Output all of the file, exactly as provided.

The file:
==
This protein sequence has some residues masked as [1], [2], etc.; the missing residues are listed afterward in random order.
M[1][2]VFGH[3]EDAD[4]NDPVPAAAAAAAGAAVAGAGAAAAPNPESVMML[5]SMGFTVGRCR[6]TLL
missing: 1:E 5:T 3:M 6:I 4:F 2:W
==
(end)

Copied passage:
This protein sequence has some residues masked as [1], [2], etc.; the missing residues are listed afterward in random order.
M[1][2]VFGH[3]EDAD[4]NDPVPAAAAAAAGAAVAGAGAAAAPNPESVMML[5]SMGFTVGRCR[6]TLL
missing: 1:E 5:T 3:M 6:I 4:F 2:W